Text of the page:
Busting meditation myths has inadvertently become a fundamental part of what I share with others and is also something I am incredibly passionate about.  I was put off by the meditation myths for years but my lived experience of meditating daily has been very different to what I had come to expect.  After years of telling myself that my mind was just too busy to meditate and I’d just stick to yoga (because you know, keep moving in order to not look at old emotional wounds that were desperate to be healed) I reached a point where I needed to face why I had settled for living with anxiety for so long and part of that healing journey (alongside talking therapy, other healing modalities, movement & journaling) was a non-negotiable daily meditation practice.  This daily commitment has helped strengthen my intuition, repair my nervous system and increased my ability to see and change old patterns that were keeping me stuck.  When all distractions and masks are stripped away nothing but the truth remains and although that isn’t always easy to face there is a comfort and beauty in being able to connect with our deepest truth.

That all sounds pretty deep (because in part it is!) but there are many ways to also keep it simple and go gently, especially if exploring meditation for the first time or for the dabblers – I see you all and part of my mission is for anyone with a desire to meditate to adapt what I share and develop a practice of their own.

Sitting still with racing thoughts and a fidgety body are 2 of the most common reasons why we either give up meditating or don’t start in the first place!  Meditation can also be seen as something we do rather than it being a state of being, meaning it can get easily get added to daily to do list as something to tick off.  This can then make it feel like a chore (rather than the radical act of self-care it actually is) and I’m sure most of us can relate to the unsatisfied feeling having unticked chores can leave us with.

Much of what is shown and written about meditation often suggests that it’s all about sitting quietly to clear the mind, become empty of thought and feeling calm, which gives rise to its appeal but is also what can lead to feeling defeated by it when that isn’t the case.  What actually happens during meditation is that we get to sit and notice all the thoughts that are passing through the mind and how they are making us feel.  So a meditation practice really is being able to sit with, witness and not respond or act upon what the mind is bringing to the surface – when we hone the ability to do this we increase our resilience and strengthen the nervous system, both of which are directly linked to how much of a sense of peace within we can connect to.  When this is practiced consistently we then not only start to experience the benefits to our resilience and nervous system (which enables to be much more responsive instead of reactive in our lives) but we might also start to notice that the mind does sometimes become quiet or there are longer gaps between the thoughts.  HOWEVER PLEASE NOTE I would never suggest that anyone sits with thoughts that lead to great discomfort or distress due to past or current trauma or grief.  Seeking therapeutic support might be the best form of self-care if this is the case.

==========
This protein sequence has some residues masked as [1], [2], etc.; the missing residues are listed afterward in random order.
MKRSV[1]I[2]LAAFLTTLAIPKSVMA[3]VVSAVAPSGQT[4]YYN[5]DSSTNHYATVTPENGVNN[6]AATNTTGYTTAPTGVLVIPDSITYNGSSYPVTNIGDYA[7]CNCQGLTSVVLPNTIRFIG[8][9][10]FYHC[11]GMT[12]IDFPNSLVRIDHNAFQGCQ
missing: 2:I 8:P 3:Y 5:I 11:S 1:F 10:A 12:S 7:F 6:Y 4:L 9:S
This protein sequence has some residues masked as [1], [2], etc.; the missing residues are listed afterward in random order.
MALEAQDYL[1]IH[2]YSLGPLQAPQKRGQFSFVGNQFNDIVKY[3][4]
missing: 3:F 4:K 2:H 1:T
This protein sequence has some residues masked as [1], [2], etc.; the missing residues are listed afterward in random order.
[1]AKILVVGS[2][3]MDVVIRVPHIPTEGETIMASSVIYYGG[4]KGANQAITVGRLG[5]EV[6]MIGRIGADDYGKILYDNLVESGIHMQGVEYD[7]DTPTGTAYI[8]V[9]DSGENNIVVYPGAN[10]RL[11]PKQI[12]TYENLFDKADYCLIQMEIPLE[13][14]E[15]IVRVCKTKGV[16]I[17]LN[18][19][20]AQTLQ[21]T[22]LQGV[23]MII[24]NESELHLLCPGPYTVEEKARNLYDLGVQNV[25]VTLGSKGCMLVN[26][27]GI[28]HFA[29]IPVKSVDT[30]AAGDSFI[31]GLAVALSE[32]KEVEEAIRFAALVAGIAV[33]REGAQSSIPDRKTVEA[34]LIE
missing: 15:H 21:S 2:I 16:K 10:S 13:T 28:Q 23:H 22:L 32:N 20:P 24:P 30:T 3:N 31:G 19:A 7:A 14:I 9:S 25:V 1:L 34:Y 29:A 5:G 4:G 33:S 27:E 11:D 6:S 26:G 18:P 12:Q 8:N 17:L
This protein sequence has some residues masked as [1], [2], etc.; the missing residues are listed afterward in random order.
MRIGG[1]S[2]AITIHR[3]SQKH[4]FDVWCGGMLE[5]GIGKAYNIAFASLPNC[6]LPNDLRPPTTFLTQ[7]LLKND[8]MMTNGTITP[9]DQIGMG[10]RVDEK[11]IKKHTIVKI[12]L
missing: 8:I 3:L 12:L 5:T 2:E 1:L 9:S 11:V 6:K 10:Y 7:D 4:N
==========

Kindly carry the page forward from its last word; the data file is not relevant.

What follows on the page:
The beauty of meditating is that it isn’t just about being still and watching our thoughts, there are so many ways and means in which to find a more meditative state of being using the breath, mantra, visualization, sound, sensations etc. and many of these are things that we can then use in daily life rather than just saving them for a more formal looking seated practice.  In fact for times when restlessness is taking over journaling is a good option or a walking or moving meditation (like yoga) is often a better way to give space for the feelings to move through us.

These are just some of the feelings that you might experience during meditation:

  • Restless
  • Empowered
  • Agitated
  • Happy
  • Frustrated
  • Free
  • Bored
  • Grateful
  • Impatient
  • Joyful
  • Sad
  • Peaceful
  • Energized

Although we are all unique living different experiences please know that you are not alone in the similarities of things and feelings that can crop up when meditating.  If you would like my guidance or to ask any questions please reach out, I will never claim to have all the answers but I am always happy to share what I do know or can probably point you in the right direction.